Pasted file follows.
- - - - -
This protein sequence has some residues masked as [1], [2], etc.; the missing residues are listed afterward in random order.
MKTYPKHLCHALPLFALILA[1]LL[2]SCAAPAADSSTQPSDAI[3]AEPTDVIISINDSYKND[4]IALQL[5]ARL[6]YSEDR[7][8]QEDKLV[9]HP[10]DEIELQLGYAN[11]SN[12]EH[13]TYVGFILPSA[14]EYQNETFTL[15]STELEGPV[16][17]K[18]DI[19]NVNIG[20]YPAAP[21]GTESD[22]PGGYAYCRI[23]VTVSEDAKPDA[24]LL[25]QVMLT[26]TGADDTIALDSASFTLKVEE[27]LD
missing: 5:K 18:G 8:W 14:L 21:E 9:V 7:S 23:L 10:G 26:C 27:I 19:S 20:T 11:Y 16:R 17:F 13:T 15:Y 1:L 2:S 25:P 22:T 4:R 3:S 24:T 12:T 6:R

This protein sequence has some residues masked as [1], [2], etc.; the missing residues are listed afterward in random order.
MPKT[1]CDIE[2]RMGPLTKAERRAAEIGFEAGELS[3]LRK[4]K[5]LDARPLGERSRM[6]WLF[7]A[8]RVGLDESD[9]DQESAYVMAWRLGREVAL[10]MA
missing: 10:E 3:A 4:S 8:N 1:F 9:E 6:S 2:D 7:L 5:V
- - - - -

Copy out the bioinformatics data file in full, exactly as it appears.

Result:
This protein sequence has some residues masked as [1], [2], etc.; the missing residues are listed afterward in random order.
MKTYPKHLCHALPLFALILA[1]LL[2]SCAAPAADSSTQPSDAI[3]AEPTDVIISINDSYKND[4]IALQL[5]ARL[6]YSEDR[7][8]QEDKLV[9]HP[10]DEIELQLGYAN[11]SN[12]EH[13]TYVGFILPSA[14]EYQNETFTL[15]STELEGPV[16][17]K[18]DI[19]NVNIG[20]YPAAP[21]GTESD[22]PGGYAYCRI[23]VTVSEDAKPDA[24]LL[25]QVMLT[26]TGADDTIALDSASFTLKVEE[27]LD
missing: 5:K 18:G 8:W 14:L 21:E 9:V 7:S 23:L 10:G 26:C 27:I 19:S 20:T 11:Y 16:R 17:F 13:T 15:Y 1:L 2:S 25:P 22:T 4:R 3:S 24:T 12:T 6:R

This protein sequence has some residues masked as [1], [2], etc.; the missing residues are listed afterward in random order.
MPKT[1]CDIE[2]RMGPLTKAERRAAEIGFEAGELS[3]LRK[4]K[5]LDARPLGERSRM[6]WLF[7]A[8]RVGLDESD[9]DQESAYVMAWRLGREVAL[10]MA
missing: 10:E 3:A 4:S 8:N 1:F 9:E 6:S 2:D 7:L 5:V